Interview With Rachel Parent on Be Kind to Animals Week 2020
Rachel Parent, our friend and long time affiliate told her story of how her hunger for the truth and love for animals led her to be a vegan in our previous “Be Kind to Animals Week” post.
More on that conversation here:
Q: Why did you or your family choose to become a vegan?
A: I chose to become vegan for multiple reasons. Being raised vegetarian, I’ve always had an incredible passion for animals and their well-being. I felt that I was doing enough with my lifestyle and diet to protect animals. That was until I began to learn about the dairy and egg production industry employing extremely cruel practices, many of which the general public is oblivious to. We are so often misled by packaging that illustrates a picture of cows and chickens that live happily on farms. Unfortunately, the reality is grim. The cows, chickens, pigs, and other animals in confined animal feeding operations (CAFOs) are kept in small, cramped enclosures, often indoors. Aside from being pumped with antibiotics to stave off poor conditions and disease, they are fed completely unnatural diets made of primarily genetically modified corn and soy which coincidentally are also destroying the environment. Everything about the system in which these animals are raised is wrong, and goes against the autonomy and freedom each being should have. As I dug deeper into learning about our food system, my research further led me to finding out about the effects of industrial animal agriculture on the environment and climate. One of the most common environmental issues associated with large scale animal farming is the release of green house gas emissions. Following fossil fuels, it is the second greatest emitter of GHG (greenhouse gases), and is one of the main causes of deforestation, biodiversity loss, and water and air pollution. These large farms are destroying ecosystems near and far. Learning about these various animal cruelty and environmental issues made me understand that I needed to ensure my values were represented in my actions. That’s when I became vegan.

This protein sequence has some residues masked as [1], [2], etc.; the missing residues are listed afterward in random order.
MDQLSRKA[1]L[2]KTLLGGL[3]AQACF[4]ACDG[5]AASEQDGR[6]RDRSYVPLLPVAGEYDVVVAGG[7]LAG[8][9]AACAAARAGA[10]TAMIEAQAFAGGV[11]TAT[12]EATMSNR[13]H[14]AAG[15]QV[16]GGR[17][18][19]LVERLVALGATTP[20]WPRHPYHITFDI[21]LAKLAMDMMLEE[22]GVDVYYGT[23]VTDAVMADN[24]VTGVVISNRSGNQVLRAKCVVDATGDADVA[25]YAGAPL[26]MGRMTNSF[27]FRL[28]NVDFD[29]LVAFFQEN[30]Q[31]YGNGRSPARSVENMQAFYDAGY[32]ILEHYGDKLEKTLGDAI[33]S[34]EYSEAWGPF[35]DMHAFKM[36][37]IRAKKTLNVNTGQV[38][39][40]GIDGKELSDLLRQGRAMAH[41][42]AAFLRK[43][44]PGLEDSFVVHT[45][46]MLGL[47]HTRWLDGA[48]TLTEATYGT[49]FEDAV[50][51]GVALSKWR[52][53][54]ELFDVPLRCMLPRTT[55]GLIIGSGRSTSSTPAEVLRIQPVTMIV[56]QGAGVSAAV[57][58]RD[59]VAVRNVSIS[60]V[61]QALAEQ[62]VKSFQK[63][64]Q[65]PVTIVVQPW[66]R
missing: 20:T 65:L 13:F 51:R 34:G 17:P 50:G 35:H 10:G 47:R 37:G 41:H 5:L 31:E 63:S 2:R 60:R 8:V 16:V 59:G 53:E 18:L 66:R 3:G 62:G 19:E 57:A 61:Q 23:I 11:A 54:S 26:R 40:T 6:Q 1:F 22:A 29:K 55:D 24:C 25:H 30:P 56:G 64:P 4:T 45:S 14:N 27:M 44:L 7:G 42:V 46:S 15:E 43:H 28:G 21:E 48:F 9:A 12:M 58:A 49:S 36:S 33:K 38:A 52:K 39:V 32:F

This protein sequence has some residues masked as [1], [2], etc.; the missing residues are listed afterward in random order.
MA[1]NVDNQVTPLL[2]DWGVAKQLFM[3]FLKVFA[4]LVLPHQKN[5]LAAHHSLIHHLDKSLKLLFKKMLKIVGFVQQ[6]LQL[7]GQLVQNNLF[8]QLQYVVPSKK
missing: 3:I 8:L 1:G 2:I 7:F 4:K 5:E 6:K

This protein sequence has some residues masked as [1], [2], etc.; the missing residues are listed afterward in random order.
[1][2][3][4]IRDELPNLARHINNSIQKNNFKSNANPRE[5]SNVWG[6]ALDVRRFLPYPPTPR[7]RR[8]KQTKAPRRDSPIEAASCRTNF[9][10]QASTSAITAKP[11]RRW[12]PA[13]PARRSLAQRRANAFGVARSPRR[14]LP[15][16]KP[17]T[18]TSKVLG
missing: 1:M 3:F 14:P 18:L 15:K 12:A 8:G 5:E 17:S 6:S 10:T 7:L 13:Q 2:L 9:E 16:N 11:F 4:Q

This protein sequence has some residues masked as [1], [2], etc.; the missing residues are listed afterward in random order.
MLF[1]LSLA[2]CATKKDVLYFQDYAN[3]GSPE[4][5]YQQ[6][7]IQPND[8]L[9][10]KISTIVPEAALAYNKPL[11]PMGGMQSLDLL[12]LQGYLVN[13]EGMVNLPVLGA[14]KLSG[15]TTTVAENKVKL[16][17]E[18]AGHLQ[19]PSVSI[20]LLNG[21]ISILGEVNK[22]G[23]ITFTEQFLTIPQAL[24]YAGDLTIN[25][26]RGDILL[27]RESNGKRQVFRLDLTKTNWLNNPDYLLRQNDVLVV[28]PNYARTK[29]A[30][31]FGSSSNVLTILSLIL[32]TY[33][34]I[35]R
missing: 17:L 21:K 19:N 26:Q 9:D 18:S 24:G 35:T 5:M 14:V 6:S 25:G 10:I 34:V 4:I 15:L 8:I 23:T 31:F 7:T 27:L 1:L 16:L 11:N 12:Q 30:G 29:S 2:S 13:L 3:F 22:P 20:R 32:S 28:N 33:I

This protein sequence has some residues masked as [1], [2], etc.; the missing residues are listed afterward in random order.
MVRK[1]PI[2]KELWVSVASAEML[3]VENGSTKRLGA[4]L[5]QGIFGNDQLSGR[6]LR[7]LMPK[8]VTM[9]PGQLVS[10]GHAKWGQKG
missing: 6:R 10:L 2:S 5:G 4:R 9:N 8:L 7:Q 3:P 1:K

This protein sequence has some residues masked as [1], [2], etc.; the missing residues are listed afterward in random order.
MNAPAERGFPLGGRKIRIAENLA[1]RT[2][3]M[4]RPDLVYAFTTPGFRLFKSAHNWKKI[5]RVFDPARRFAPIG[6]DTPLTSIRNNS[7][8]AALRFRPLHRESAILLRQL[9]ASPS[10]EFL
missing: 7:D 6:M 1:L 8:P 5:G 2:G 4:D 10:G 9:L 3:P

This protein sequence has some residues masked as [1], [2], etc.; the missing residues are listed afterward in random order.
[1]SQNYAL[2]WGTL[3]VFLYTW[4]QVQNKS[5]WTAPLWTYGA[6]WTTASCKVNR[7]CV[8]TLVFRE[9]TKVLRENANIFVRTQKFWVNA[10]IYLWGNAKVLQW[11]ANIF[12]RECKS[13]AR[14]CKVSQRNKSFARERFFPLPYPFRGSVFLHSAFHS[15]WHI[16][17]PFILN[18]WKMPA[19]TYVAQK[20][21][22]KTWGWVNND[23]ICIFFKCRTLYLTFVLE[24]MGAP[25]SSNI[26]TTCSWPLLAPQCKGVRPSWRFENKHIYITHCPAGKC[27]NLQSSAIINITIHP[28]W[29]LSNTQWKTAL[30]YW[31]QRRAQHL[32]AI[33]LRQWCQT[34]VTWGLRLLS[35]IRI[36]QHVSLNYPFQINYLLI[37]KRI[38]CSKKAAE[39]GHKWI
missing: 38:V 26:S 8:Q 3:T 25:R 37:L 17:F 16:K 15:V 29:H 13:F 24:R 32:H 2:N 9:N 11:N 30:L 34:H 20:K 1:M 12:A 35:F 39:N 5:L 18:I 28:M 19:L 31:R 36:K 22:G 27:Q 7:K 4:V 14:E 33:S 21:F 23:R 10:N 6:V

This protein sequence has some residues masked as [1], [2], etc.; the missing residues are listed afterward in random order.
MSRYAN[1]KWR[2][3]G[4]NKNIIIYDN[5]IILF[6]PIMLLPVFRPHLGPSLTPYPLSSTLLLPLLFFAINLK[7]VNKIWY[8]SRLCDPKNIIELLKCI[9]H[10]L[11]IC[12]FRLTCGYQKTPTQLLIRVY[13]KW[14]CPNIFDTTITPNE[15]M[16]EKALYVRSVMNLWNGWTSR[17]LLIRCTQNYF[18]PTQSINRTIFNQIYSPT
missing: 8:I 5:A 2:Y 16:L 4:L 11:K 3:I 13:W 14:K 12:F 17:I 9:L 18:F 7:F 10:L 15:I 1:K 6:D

Q: Please elaborate or describe your journey to becoming vegan, as a teenager and now into a young adult.
A: I have found the transition from a teen to young adult while being vegan has been an amazing one. I feel a sense of peace within myself that I had never known before. I’m trying my best to reduce harm for animals and the environment. I finally feel as though my values are in line with my lifestyle, and that is truly a wonderful feeling. In addition to all the animal rights and environmental aspects of veganism, many also experience positive health effects. I happened to be one of those people. Since becoming vegan, I have had increased energy, and a significant decrease in congestion. Both issues I had struggled with for years. I’ve also had a greater diversity of foods. When you omit certain things out of your diet you become more creative, and I tend to make things with whole real foods, meaning my nutrition intake has increased because I am not depending on only a couple of food products. I found it interesting to start to calculate what each food was beneficial for, and I’ve begun to look at food, and eat for the nutrient value rather than something just to fill me up. Overall, I think it helps us to better understand our bodies and the world around us. I’ve certainly put more thought into the lives of animals and the intricate connection that every web of life has. Regardless of our species, we all experience pain, happiness, grief, etc. I truly believe that moving towards a plant-based diet is one of most compassionate forms of action that we can take; helping those who are voiceless, and further understanding our footprint on this earth.
Q: Would you recommend to people to consider being vegan?
A: I definitely encourage people to consider veganism. It seems radical to many, to completely cut out foods they have depended on or grew up with. But I believe we need a radical change in the way we look at food. It’s a big leap for many, but that doesn’t mean that you can’t take the time to properly transition, and slowly cut out the various food groups. Even this makes a big difference.